The Rediscovery of a Lost Fish on iNaturalist

How can we protect the world’s most threatened species before it’s too late? That’s the goal behind the Search for the Lost Fishes campaign launched this week by Shoal in collaboration with Re:wild and the IUCN-SSC Freshwater Fish Specialist Group. The iNaturalist community is already playing an important role in this work with the re-discovery of what would have been one of the campaign’s top 10 most wanted lost species: the Dumbéa River Pipefish.

The Dumbéa River Pipefish, photographed by Damien Brouste

Pipefish are seahorse cousins that kind of look like what would happen if you uncoiled a seahorse. According to Luiz Rocha, the Follett Chair of Ichthyology at the California Academy of Sciences “The Dumbéa River Pipefish was first described in 1981 from specimens that had been sitting, overlooked, in the California Academy of Sciences and a few other museums since the 1940s.” But soon after it was discovered and named, the Dumbéa River Pipefish once again slipped off of the conservation community's radar and was thought to be extinct.

The Dumbéa River Pipefish specimen collected in 1944 at the California Academy of Sciences, photographed by Luiz Rocha. iNaturalist is a joint initiative of the California Academy of Sciences and the National Geographic Society

“It’s a very serious problem if a species is assumed to be extinct when it is not – because as soon as that happens, all conservation efforts for the species stop,” says Ian Harrison, Co-Chair of the Freshwater Conservation Committee of IUCN Species Survival Commission, “and if it is already threatened then the chances of it actually becoming extinct increase significantly.” This is the motivating premise of the Lost Fishes campaign: to find these lost species before they disappear.

This is exactly what happened in the case of the Dumbéa River Pipefish. As described in this article by the Lost Fishes campaign, the Dumbéa River Pipefish was originally one of the top 10 Lost Species, but while doing research on this species, the team ran across an iNaturalist observation posted last fall by New Caledonian naturalist Damien Brouste (@damienbr) that he photographed alongside Nicolas Charpin (@nicocharpin), an aquatic scientist with the New Caledonian NGO Vies d'Ô Douce in a pool in the Ouenghi River in New Caledonia. Damien has posted over 3,800 observations from New Caledonia to iNaturalist representing 800 distinct species. "I could not imagine a better tool to connect scientists and citizens," Damien told me. “Thanks to iNaturalist, I've been able to meet people sharing the same passion and count them as friends now." Valentin de Mazancourt (@mazancourt), an associate researcher at the French National Museum of Natural History and very active identifier on iNaturalist, noticed the observation and was able to confirm its identification with a Ph.D. student in his lab working on the taxonomy of Indo-Pacific Pipefishes. "Thanks to iNaturalist, researchers now have an amazing network of observers all around the world that allows us to get valuable new data on rare species like this one," says Valentin. "Sometimes from remote places that would have required a lot of effort and resources to reach otherwise".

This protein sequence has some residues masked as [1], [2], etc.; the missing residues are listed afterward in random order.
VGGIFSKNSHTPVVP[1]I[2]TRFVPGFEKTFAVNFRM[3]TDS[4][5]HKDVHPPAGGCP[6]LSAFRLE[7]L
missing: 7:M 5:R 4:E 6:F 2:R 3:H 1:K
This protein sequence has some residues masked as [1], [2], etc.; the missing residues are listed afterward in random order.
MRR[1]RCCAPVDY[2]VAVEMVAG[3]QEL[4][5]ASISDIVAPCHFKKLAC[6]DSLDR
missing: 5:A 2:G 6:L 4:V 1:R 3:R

Damien Brouste naturalizing in New Caledonia

"I’m so thrilled that this gorgeous pipefish has been rediscovered," rejoiced Amanda Vincent, Chair of the IUCN SSC Seahorse, Pipefish and Seadragon Specialist Group. "Now we need to find ways to keep its populations and habitats in good shape. Freshwater pipefishes of the genus Microphis are a particular concern. Of the 24 species in the genus, three are known to be at risk and we can’t even assess 12 other species. It would be wonderful if anybody could share information on the Spinach pipefish, or any of the other Data Deficient species."

By connecting local naturalists such as Damien in New Caledonia with researchers from around the world such as Valentin’s lab at the French National Museum of Natural History, iNaturalist is a powerful tool for rapidly and accurately censusing the Earth’s biodiversity and identifying rare species such as the Dumbéa River Pipefish that are only just hanging on so their protection can be prioritized.

According to Ian Harrison, "finding these fishes can be difficult to do, and time consuming. And that is where citizen science can help: a force of people who are mobilized to help seek out these species, and share information on their observations. iNaturalist is an excellent way of achieving that. The information gathered through iNaturalist can increase our knowledge of the presence of species. By knowing where they are distributed, and what threats are present in these areas, this information can help assess the risk of extinction of these species, for the IUCN Red List of Threatened Species."